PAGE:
Activity: Choose a team member to lead or facilitate. If possible share the following essay with the team – Frederic Reamer’s essay, “The Real Consequences of Justice”, which can be found at the This I Believe website. This essay in particular applies to the justice system.
Ask team members to create their own “This I Believe” statement centered on their views, vision, or expectations for working as a team member in a juvenile drug court program. For example:
- I believe the juvenile drug court in my community will give access to valuable resources to youth struggling with substance abuse.
- I believe I will be a valuable team member on our JDC team because I am a court-appointed defense attorney, and I protect the rights of the youth that are involved in the system.
- I believe a JDC will reduce recidivism rates among youth that abuse alcohol and other drugs.
Guide team members through this process. Feel free to use one of the examples above or create your own “This I Believe” statements regarding your JDC. Have each team member read their statement aloud to the other team members and then discuss the commonalities in each of the statements. The number of commonalities may surprise everyone.
5. Don’t forget about the youth and families!
It may seem confusing for participants and family members to walk into court one week and find that the JDC coordinator whom they have been working with, and come to trust and even like, has left and been replaced by someone they have never seen before. To alleviate this type of confusion, it is suggested that teams design an orientation group session for youth and families to meet new team members. This will, hopefully, provide a seamless transition for the participants. Below are a few tips the team should consider:
- Have the orientation correspond with bi-weekly or weekly court sessions that are already in place.
- Have the outgoing and incoming team members make a few comments to the group.
- A short question and answer segment will give participants and families an opportunity to ask any questions that are weighing on their minds.
- Suggest that the new team member provide a treat or snacks for the orientation (or the team – make it a celebration).
- Give families updated program materials (i.e., contact information sheets/brochures).
In addition, when a new team member joins the JDC team it is important to take the time to update all program materials as soon as possible. Because JDC participants rely so heavily on JDC team members, updates or additions need to be made so that youth and families will know who to call and how to contact them. Participants are required to do many, many things while they are in the program, and making this an easy process will help decrease any confusion and mishaps that may make a situation worse than it has to be.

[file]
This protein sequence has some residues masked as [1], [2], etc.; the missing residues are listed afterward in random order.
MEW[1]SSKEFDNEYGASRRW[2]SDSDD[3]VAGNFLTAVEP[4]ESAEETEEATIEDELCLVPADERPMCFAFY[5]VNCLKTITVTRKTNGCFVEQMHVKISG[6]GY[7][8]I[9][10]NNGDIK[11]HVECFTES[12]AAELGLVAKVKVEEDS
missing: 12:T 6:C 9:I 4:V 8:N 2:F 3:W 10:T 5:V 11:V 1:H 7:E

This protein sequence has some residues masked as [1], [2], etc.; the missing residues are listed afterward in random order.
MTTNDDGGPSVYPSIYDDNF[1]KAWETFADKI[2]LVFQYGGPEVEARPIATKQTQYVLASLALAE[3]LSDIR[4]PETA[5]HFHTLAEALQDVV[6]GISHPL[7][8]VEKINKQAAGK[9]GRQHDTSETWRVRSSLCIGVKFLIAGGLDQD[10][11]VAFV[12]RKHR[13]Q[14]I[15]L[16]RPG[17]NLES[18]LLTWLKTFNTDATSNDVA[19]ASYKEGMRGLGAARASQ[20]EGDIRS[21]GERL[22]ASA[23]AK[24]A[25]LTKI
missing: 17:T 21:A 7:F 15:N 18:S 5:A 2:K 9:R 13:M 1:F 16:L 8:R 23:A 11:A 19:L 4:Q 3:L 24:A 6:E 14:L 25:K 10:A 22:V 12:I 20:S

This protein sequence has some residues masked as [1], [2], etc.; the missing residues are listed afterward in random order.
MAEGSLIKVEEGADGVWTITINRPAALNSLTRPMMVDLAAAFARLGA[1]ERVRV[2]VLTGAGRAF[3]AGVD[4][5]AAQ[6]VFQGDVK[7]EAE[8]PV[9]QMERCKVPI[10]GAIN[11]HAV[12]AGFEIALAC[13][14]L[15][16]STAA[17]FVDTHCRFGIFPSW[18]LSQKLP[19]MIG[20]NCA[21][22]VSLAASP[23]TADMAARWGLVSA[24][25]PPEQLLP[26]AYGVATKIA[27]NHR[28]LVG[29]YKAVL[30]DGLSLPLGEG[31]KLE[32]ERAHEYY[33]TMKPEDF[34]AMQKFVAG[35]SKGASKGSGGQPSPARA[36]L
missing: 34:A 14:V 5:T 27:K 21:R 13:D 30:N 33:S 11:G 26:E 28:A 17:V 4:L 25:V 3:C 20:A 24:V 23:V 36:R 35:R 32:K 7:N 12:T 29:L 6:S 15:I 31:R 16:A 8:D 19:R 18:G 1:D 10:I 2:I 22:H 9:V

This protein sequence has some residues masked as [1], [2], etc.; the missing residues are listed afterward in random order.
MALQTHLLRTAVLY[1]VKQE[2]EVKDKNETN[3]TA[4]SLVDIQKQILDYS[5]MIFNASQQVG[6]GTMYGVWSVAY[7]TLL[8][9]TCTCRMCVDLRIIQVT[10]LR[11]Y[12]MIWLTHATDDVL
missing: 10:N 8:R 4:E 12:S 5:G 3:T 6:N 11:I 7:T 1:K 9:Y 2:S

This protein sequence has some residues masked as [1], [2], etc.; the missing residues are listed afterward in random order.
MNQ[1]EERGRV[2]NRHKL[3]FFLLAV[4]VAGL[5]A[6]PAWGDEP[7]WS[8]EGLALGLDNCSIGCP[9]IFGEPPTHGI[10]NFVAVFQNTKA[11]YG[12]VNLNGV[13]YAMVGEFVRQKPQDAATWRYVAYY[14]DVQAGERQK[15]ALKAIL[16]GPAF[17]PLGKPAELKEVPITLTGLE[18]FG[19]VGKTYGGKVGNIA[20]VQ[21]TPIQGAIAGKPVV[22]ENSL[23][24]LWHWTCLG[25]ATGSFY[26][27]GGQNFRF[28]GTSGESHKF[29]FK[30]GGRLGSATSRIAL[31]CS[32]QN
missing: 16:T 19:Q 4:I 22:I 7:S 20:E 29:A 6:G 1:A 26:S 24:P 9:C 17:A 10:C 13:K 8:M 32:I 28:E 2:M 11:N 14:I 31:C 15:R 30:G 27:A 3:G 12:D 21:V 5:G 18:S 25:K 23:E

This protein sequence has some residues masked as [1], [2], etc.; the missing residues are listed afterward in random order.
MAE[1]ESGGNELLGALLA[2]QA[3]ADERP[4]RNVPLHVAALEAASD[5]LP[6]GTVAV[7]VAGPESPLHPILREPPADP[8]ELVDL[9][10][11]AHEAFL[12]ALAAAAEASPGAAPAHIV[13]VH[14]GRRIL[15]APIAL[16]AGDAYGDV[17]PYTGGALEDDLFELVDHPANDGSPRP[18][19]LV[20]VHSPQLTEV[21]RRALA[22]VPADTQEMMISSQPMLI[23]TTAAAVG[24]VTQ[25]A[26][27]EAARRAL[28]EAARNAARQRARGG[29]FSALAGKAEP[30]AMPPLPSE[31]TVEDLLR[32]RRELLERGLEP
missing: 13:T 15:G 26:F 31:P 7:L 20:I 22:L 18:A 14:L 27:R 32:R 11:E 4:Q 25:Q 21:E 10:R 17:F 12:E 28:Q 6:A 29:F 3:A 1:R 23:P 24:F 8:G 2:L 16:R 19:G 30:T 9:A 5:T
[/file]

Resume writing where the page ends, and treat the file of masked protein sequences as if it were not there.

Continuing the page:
6. Introduce the new team members to the Stakeholder Committee.
It is important to keep current stakeholders engaged in the JDC “happenings” (i.e., program outcomes, upcoming events, and new team members). Organize a meeting to introduce new team members to the current stakeholder committee members. This can coincide with a quarterly meeting schedule or you can organize a meeting just to introduce the incoming member (i.e., brown-bag lunch or a pizza night). Much like an orientation for the youth and families, try to make this transition very strength-based and celebratory.
7. Codify the transition policy in the JDC procedure manual.
Consider having a designated team member role to compile transition packets, update contact information and programs guides, coordinate shadowing efforts, and orientate current youth and families. Designating a specific “role” on the JDC team instead of an actual person will alleviate having to find another person on the team to complete the task, if that particular person leaves for one reason or another. Within the procedure manual, have a detailed checklist to assist the incoming team member who will take over this responsibility.
Wendy L. Schiller is the Technical Assistance Manager at the National Council of Juvenile and Family Court Judges (NCJFCJ). Ms. Schiller has worked for NCJFCJ for nine years, and as a Technical Assistance Manager, she coordinates all forms of technical assistance (office-based and on-site), facilitates team retreats and strategic planning meetings, and researches evidence-based practices for juvenile drug courts across the nation. Ms. Schiller specializes in developing work plans for juvenile drug courts that request on-site technical assistance and works closely with teams to implement changes in their programs. In addition, Ms. Schiller has presented on such topics as “Incentives & Sanctions in Juvenile Drug Court”, “What is a Juvenile Drug Court” and “Using Sober Support Groups in Your Juvenile Court” on a National level. Ms. Schiller has served as editor for three publications produced by NCJFCJ: Managing and Sustaining Your Juvenile Drug Court, Ensuring Fidelity to the Juvenile Drug Courts Strategies in Practice—A Program Component Scale, and Using “Sober Support” Groups in Your Juvenile Court. Ms. Schiller has an Associate in Arts degree from Truckee Meadow Community College, with an emphasis in Para legalism and is currently working toward her degree in Criminal Justice at the University of Nevada, Reno.